One purpose of the patent system is to promote, not stifle, innovation. This line between promoting and stifling innovation can become a bit fuzzy. For example, patentees seek to protect functionality of their inventions by use of functional claim limitations that describe claim features in terms of their results without providing any specificity as to what the features are or how the claimed results are accomplished. On the face of it, such functional claim limitations may cover all ways of accomplishing the claimed results, including ways that are unknown at the time of the invention, which may deter others from attempting to invent improved ways of achieving the results.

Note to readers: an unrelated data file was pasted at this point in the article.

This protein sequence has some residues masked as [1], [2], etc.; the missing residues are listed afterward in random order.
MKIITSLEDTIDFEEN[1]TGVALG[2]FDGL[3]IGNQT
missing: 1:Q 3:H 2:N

Congress recognized this potentially detrimental effect of functional claiming and in the Patent Act of 1952 introduced a statute that limited the scope of a functionally claimed limitation to cover “the corresponding structure, material, or acts described in the specification and equivalents thereof.” This statute, currently codified under 35 U.S.C. § 112(f), has remained essentially unchanged since its inception. But, as with many aspects of patent law, application of the statute has evolved and particularly in more recent years with the proliferation of patents directed to software-related inventions.

Peter Sistare

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